Ryan Hall (men’s golf) — Hall missed most of the spring with a wrist injury but came back for the NCAA regional, playing a crucial role in pushing the Gamecocks to the championship. He finished the year ranked seventh among freshmen nationally and his 71.00 scoring average set a program record for first-year players.
Destanni Henderson (women’s basketball) — At a loaded position group for USC this past year, Henderson forced her way into the rotation with blazing speed and a sharp 3-point jumper. The former McDonald’s All-American will likely share the backcourt with Tyasha Harris for one more season before becoming the unquestioned floor general for the Gamecocks.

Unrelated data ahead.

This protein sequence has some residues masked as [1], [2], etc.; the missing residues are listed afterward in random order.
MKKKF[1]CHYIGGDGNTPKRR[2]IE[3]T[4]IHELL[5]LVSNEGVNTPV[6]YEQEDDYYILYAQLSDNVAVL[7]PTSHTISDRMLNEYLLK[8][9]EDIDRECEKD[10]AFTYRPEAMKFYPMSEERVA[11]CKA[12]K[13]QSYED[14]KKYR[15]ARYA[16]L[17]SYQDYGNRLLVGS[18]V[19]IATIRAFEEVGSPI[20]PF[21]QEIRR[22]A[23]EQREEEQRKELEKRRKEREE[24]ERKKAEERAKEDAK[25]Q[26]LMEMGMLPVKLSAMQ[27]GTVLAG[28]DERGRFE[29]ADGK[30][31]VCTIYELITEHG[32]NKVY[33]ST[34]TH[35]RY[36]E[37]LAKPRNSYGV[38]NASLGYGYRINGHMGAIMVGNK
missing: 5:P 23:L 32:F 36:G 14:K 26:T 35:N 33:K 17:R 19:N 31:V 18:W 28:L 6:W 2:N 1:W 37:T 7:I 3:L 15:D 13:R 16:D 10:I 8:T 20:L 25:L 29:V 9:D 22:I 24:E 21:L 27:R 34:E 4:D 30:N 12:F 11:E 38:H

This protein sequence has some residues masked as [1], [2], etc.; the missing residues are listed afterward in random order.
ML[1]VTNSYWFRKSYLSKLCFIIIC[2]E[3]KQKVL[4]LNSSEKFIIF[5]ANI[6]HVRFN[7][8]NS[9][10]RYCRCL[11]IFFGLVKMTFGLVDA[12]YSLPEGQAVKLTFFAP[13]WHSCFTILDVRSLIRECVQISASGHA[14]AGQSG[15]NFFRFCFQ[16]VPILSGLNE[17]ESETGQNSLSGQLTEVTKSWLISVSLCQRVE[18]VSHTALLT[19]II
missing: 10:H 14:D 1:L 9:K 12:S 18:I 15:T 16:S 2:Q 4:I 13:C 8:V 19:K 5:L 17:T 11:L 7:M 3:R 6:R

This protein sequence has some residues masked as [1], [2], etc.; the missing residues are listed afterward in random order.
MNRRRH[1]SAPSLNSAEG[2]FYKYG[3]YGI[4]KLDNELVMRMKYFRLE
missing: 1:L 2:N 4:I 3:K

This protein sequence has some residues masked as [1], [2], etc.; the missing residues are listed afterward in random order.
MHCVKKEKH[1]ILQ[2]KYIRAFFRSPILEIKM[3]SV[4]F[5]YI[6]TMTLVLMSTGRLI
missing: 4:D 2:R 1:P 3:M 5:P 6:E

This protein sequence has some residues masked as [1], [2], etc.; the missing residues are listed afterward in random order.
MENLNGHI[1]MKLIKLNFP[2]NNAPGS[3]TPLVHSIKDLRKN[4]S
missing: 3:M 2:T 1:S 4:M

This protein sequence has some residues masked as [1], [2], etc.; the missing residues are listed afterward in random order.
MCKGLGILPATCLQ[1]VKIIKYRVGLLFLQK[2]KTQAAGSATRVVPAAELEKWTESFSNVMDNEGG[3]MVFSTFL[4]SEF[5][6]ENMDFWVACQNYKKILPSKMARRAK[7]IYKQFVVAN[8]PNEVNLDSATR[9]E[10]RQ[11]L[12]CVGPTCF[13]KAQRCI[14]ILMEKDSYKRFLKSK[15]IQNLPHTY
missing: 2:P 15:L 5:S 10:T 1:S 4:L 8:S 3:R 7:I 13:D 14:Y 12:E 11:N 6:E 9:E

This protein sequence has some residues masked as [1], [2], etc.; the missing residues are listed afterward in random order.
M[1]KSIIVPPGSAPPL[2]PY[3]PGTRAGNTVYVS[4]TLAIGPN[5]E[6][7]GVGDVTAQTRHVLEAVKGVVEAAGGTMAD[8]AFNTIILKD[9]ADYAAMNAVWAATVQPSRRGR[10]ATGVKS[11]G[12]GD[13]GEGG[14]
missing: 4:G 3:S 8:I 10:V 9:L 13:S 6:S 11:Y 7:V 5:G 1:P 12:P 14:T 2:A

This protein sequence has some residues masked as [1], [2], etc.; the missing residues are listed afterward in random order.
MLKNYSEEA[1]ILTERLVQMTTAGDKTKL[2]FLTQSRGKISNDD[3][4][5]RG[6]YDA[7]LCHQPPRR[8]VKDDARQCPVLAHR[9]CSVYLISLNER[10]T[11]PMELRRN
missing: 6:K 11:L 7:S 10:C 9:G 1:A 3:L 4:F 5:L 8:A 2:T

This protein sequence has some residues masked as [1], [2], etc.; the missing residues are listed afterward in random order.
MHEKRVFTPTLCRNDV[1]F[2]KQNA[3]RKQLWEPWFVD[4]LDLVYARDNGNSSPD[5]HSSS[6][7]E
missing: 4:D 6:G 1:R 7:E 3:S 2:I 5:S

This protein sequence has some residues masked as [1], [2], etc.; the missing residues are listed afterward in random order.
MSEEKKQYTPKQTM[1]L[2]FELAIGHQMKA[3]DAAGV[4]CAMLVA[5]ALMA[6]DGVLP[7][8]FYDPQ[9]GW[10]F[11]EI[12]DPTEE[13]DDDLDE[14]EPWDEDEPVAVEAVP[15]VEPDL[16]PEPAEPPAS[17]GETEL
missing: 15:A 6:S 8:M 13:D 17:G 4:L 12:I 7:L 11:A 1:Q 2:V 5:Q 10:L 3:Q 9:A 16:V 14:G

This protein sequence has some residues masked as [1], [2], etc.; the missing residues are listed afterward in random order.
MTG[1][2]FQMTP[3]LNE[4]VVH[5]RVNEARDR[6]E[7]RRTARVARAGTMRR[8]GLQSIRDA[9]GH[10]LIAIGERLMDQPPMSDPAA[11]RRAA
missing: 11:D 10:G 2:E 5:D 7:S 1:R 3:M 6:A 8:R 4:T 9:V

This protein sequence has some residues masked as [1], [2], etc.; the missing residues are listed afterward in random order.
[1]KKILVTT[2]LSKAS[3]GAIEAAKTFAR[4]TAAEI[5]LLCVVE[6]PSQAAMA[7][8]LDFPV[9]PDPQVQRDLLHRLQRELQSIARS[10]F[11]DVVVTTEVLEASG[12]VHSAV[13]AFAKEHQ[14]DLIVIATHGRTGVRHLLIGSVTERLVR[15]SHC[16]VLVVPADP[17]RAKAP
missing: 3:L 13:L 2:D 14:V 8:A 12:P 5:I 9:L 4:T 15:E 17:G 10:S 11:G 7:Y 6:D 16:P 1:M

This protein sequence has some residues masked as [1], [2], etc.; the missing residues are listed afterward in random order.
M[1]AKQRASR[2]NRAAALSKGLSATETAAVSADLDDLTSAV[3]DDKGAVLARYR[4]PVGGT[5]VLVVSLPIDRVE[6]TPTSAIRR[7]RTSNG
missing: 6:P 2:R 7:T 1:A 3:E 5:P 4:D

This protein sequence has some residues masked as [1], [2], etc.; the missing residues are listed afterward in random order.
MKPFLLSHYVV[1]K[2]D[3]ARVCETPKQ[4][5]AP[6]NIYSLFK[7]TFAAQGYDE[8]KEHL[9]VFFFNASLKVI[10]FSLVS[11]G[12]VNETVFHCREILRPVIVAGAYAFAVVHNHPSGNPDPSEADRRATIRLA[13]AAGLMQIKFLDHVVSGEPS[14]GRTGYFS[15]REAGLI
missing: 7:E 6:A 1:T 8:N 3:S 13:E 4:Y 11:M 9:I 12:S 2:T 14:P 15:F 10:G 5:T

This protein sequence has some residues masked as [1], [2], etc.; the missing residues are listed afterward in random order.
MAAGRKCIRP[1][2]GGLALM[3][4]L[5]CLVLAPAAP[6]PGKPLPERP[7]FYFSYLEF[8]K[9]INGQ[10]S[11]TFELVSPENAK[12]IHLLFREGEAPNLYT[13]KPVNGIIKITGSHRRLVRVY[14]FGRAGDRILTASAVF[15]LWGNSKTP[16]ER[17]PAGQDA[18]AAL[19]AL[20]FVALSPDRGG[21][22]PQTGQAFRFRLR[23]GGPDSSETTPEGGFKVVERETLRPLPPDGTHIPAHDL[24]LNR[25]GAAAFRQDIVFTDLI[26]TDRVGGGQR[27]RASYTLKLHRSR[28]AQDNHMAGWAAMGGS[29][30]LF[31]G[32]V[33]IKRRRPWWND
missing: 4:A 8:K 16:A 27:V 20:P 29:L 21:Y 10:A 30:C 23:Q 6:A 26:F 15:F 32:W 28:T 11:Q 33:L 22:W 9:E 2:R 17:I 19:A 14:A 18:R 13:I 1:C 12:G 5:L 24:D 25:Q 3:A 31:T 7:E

Keyshawn Bryant (men’s basketball) — A highlight reel as a freshman, Bryant pairs with Lawson as Carolina’s one-two punch of hope for the future. Bryant went from relatively unknown recruit to an impact rookie in the SEC. What’s next? A developed jump shot could make Bryant one of the league’s hardest guards.
Rick Sandidge (football) — The former four-star recruit had 19 tackles, including 2.5 for loss, as a true freshman. The 6-foot-5, 295-pounder had seven tackles against Clemson. He’ll likely start the 2019 season behind veterans Javon Kinlaw and Kobe Smith in the middle of the defensive line, but it won’t be long before he’s a starter.
R.J. Roderick (football) — The former high school quarterback blossomed last year in his first year as a full-time defensive back. He played in all 13 games and started five, totalling 56 tackles. He’s exactly the kind of athletic, physical safety Will Muschamp has been looking for at South Carolina.